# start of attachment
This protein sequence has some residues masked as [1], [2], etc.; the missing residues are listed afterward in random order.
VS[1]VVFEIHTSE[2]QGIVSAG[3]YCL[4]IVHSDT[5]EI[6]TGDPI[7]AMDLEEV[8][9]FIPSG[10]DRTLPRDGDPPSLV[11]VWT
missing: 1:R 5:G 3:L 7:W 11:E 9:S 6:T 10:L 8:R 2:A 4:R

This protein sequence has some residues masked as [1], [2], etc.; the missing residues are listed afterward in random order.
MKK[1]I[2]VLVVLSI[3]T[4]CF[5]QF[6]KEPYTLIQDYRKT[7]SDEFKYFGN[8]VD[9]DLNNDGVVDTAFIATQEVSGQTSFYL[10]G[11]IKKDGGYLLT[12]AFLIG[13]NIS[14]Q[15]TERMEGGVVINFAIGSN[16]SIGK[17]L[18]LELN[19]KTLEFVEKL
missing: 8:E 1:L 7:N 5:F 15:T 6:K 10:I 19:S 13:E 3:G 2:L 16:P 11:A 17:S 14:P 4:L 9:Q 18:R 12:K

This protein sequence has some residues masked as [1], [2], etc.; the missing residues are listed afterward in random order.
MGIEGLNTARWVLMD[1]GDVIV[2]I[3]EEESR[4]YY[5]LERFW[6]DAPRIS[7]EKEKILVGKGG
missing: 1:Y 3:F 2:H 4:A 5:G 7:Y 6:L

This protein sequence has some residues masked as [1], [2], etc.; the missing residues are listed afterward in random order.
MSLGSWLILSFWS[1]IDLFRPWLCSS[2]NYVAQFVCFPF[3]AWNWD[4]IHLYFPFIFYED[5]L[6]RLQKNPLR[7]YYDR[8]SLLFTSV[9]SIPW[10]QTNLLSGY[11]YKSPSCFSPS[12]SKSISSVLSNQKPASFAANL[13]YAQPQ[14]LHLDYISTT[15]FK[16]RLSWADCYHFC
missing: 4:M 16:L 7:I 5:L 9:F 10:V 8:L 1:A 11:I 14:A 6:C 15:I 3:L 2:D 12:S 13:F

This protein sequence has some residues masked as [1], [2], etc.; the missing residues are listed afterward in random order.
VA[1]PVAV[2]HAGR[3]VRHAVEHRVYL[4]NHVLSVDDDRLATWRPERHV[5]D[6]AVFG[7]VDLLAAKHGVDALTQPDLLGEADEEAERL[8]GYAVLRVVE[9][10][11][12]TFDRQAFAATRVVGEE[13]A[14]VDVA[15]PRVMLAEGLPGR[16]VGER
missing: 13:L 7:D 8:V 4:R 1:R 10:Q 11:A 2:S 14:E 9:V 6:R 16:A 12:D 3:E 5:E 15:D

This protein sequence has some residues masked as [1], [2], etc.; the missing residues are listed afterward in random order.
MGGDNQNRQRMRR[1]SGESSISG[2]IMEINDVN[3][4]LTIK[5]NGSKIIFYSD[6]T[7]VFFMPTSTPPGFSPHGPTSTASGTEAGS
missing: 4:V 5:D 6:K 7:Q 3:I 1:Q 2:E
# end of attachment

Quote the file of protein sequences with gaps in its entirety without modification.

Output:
This protein sequence has some residues masked as [1], [2], etc.; the missing residues are listed afterward in random order.
VS[1]VVFEIHTSE[2]QGIVSAG[3]YCL[4]IVHSDT[5]EI[6]TGDPI[7]AMDLEEV[8][9]FIPSG[10]DRTLPRDGDPPSLV[11]VWT
missing: 1:R 5:G 3:L 7:W 11:E 9:S 6:T 10:L 8:R 2:A 4:R

This protein sequence has some residues masked as [1], [2], etc.; the missing residues are listed afterward in random order.
MKK[1]I[2]VLVVLSI[3]T[4]CF[5]QF[6]KEPYTLIQDYRKT[7]SDEFKYFGN[8]VD[9]DLNNDGVVDTAFIATQEVSGQTSFYL[10]G[11]IKKDGGYLLT[12]AFLIG[13]NIS[14]Q[15]TERMEGGVVINFAIGSN[16]SIGK[17]L[18]LELN[19]KTLEFVEKL
missing: 8:E 1:L 7:N 5:F 15:T 6:K 10:I 19:S 13:E 3:G 2:L 16:P 11:A 17:S 14:P 4:L 9:Q 18:R 12:K

This protein sequence has some residues masked as [1], [2], etc.; the missing residues are listed afterward in random order.
MGIEGLNTARWVLMD[1]GDVIV[2]I[3]EEESR[4]YY[5]LERFW[6]DAPRIS[7]EKEKILVGKGG
missing: 1:Y 3:F 2:H 4:A 5:G 7:Y 6:L

This protein sequence has some residues masked as [1], [2], etc.; the missing residues are listed afterward in random order.
MSLGSWLILSFWS[1]IDLFRPWLCSS[2]NYVAQFVCFPF[3]AWNWD[4]IHLYFPFIFYED[5]L[6]RLQKNPLR[7]YYDR[8]SLLFTSV[9]SIPW[10]QTNLLSGY[11]YKSPSCFSPS[12]SKSISSVLSNQKPASFAANL[13]YAQPQ[14]LHLDYISTT[15]FK[16]RLSWADCYHFC
missing: 4:M 16:L 7:I 5:L 9:F 10:V 8:L 1:A 11:I 14:A 6:C 15:I 3:L 2:D 12:S 13:F

This protein sequence has some residues masked as [1], [2], etc.; the missing residues are listed afterward in random order.
VA[1]PVAV[2]HAGR[3]VRHAVEHRVYL[4]NHVLSVDDDRLATWRPERHV[5]D[6]AVFG[7]VDLLAAKHGVDALTQPDLLGEADEEAERL[8]GYAVLRVVE[9][10][11][12]TFDRQAFAATRVVGEE[13]A[14]VDVA[15]PRVMLAEGLPGR[16]VGER
missing: 13:L 7:D 8:V 4:R 1:R 10:Q 11:A 2:S 14:E 9:V 6:R 16:A 12:D 3:E 5:E 15:D

This protein sequence has some residues masked as [1], [2], etc.; the missing residues are listed afterward in random order.
MGGDNQNRQRMRR[1]SGESSISG[2]IMEINDVN[3][4]LTIK[5]NGSKIIFYSD[6]T[7]VFFMPTSTPPGFSPHGPTSTASGTEAGS
missing: 4:V 5:D 6:K 7:Q 3:I 1:Q 2:E